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Day In Palm Springs: California’s Sparkling Desert Diamond!

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Palm Springs has never been more vibrant. Whether relaxing by a sun-splashed pool or shopping and dining downtown, Palm Springs is a sparkling diamond in the California desert. We invite you to come along on a sunup to sundown adventure as we shine our lights and focus our cameras during one exciting day exploring many of the facets to be found in this beautiful desert getaway. So get up early, bring plenty of H20 and let’s have some fun…

Palm Springs Visitors Center

Mid Century Splendor. Visit palmsprings.com.

Visitor’s Center

We start our day at the Palm Springs California Visitors Center where we catch our first glimpse of the snow topped peaks of Mt. San Jacinto, and learn a little history about how PS got so fabulous…

Built in 1965, the Center attracts more than 125,000 visitors each year. The building is a Palm Springs landmark designed in the Palm Springs modern architecture style (an historic site) by Albert Frey and Robson Chambers.This unique building was orignially designed for and used as a gas station for more than 20 years.

Palm Spring Aerial Tram

Palm Springs Aerial Tram

Aerial Tram

Only a quick trip from the Visitor Center, our next stop is the world famous Palm Springs Aerial Tram.

Known as the “8th Wonder of The World,” the Tram’s Valley Station affords a spectacular view up Chino Canyon’s sheer cliffs to the frequently snow covered Mountain Station 10,834 feet above.

The vision of electrical engineer Francis F. Crocker began in 1935 and became a reality in 1963. Since then, The Tram has transported over 12 million visitors along the 2½ mile ride from the warm desert floor to the pristine wilderness and majestic Mountain Station above.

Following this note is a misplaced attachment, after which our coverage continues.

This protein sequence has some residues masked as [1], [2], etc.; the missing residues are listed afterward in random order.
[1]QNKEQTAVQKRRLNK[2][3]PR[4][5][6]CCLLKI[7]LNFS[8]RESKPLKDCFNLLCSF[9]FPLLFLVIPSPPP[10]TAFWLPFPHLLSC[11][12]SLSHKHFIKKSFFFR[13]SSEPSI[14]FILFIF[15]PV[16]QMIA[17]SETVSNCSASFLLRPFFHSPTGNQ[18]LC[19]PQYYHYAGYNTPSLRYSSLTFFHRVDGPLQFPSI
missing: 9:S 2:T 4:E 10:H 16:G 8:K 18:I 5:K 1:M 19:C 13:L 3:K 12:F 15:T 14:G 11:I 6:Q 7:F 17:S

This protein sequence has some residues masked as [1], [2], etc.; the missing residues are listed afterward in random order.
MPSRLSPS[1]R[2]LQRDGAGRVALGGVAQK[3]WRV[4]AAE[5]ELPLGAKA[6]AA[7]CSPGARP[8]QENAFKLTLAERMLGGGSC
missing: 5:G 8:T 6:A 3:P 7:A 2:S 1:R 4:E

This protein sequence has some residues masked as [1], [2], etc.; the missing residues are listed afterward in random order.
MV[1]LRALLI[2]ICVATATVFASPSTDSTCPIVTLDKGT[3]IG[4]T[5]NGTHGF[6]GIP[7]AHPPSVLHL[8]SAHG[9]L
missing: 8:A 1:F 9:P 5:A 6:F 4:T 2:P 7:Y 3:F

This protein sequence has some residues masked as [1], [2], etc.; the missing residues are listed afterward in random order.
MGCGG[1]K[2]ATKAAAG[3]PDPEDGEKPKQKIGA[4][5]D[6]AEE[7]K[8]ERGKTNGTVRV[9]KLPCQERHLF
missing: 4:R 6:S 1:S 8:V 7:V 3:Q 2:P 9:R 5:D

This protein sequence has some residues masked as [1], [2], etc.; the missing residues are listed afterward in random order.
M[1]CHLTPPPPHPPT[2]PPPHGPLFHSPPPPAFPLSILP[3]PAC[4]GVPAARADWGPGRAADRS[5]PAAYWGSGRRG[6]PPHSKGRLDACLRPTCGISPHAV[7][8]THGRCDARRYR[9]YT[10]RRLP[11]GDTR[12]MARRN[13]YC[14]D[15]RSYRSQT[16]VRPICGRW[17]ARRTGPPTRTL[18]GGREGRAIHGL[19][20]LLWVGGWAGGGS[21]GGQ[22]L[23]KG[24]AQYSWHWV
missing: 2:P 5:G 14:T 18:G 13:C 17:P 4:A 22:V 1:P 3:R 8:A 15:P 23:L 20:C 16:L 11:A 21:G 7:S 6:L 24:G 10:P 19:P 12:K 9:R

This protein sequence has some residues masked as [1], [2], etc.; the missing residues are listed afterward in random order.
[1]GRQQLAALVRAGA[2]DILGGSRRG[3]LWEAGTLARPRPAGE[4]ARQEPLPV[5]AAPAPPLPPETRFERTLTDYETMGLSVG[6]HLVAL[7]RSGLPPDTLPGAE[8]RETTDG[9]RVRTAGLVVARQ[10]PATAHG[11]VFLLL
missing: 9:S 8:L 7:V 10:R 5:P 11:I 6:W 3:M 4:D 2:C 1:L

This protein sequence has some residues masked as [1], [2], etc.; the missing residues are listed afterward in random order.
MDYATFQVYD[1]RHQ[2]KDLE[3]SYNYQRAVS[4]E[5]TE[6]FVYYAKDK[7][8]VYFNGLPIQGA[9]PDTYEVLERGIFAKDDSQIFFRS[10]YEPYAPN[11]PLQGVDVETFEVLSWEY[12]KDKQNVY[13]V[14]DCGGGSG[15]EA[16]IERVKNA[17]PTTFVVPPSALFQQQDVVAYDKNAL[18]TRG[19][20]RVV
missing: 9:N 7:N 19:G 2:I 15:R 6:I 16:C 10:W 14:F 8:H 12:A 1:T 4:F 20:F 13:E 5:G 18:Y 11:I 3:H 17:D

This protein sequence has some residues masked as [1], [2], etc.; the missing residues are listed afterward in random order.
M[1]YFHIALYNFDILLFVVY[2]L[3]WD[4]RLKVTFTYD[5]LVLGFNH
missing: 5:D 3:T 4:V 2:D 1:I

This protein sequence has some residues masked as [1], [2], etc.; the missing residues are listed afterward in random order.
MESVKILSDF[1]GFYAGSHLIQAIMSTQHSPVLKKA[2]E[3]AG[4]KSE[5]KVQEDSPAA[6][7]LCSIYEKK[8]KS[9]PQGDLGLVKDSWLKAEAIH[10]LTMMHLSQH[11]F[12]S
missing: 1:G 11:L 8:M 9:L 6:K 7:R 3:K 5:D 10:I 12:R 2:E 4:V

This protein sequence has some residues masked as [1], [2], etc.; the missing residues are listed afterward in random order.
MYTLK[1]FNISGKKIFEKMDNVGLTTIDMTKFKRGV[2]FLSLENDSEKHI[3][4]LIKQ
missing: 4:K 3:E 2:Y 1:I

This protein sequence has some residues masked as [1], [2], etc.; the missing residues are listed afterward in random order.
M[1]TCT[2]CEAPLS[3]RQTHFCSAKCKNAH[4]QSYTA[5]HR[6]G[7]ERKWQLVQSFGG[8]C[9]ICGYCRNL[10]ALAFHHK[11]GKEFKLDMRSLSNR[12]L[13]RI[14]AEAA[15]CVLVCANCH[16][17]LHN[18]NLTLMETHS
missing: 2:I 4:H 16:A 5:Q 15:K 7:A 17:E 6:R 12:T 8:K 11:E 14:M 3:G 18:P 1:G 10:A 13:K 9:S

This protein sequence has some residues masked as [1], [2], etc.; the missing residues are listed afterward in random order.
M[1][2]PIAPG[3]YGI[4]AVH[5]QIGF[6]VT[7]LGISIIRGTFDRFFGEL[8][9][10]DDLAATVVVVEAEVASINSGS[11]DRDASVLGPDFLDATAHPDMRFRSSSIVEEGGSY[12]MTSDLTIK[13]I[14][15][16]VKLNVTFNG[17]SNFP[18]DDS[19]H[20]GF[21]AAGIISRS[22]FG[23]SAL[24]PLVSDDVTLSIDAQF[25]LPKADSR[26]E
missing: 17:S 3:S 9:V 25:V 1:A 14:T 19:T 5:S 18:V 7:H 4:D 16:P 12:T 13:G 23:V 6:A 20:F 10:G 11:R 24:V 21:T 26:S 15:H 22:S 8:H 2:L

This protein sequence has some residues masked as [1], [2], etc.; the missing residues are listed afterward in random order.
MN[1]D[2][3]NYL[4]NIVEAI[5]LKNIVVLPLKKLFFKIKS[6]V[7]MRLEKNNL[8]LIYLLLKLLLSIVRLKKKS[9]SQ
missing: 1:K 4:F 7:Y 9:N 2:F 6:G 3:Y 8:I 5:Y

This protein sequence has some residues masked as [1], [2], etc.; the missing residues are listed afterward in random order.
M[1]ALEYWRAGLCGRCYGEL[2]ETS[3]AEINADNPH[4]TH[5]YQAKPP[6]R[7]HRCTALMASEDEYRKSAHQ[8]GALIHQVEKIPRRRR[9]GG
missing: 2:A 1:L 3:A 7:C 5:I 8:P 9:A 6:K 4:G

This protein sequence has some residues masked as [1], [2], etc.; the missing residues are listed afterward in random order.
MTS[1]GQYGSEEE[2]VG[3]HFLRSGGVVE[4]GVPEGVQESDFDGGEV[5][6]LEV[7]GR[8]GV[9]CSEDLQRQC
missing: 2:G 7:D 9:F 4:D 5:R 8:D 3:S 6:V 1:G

Completely modernized in 2000, the tram carriages and facilities consist of the world’s largest rotating fleet of tram vehicles that make the 10 minute ride silky smooth with just enough bumps to make the ride fun and exciting.

The last Tram descends at 9:45 pm offering a one-of-a-kind view of the lights of Palm Springs. While the views to the Coachella Valley below are breathtaking, the Mountain Station is also a major
gateway to the Santa Rosa and San Jacinto Mountains National Monument. You’ll find miles of beautiful hiking trails that begin at the top of the Tram and extend over the San Jacinto Mountains to the outskirts of Idyllwild, traversing the southerly side of the Coachella Valley, officially designated a treasured natural and cultural resource.

For more information call the Santa Rosa and San Jacinto Mountain National Monument Visitor Center: palmspringslife.com/santarosa.

There is frequently a 40 degree weather change from the bottom to the top. So be sure to consider bringing something warm to wear. The Tram Weather Station is a great way to help you decide how to dress for the ride. See it all at The Aerial Tram’s well-appointed website pstramway.com. Click on “Weather Now” to see what’s happening weather-wise on the day of your visit.

The Facts

Cars depart at least every half hour Monday-Friday starting at 8:00 am. On Saturdays, Sunday and holidays, cars depart starting at 10:00 am.

On weekdays, the first Tram is up at 8:00 am and the last Tram ascends at 8:00 pm.

Prices and hours of operation are subject to change without notice. Annual maintenance is scheduled for September 10-23, 2012, tentatively reopening September 24, 2012.

Sorry, pets are not allowed. Children under 16 years must be accompanied by an adult of 21 years or older.

Palm Springs Desert Influence

Raymond Lowey, The Father of Industrial Design at his Palm Springs home. circa 1950

Architectural Splendor

Palm Springs and the entire Coachella Valley became a mecca for those who appreciate California Mid-Century Modernist architecture.  There was an influx of people with taste, talent and wealth who enjoyed the aesthetic of international style architecture and reinvented it to blend into the California desert lifestyle.

Sprinkled across the valley, you will find impeccable examples of the work of influential architects and industrial designers including Raymond Loewy, John Lautner, Richard Neutra, Albert Frey and a host of other luminaries who changed the face of American industrial design and architecture.

Additionally, Palm Springs billionaire, Ambassador Walter Annenberg and his wife Leonore started Sunnylands, a 200 acre mid-century modern wonderland designed by Southern California architect A. Quincy Jones.  The Annenberg Retreat at Sunnylands became an international beacon for the mid-century aesthetic and a gathering place for American Presidents and world leaders.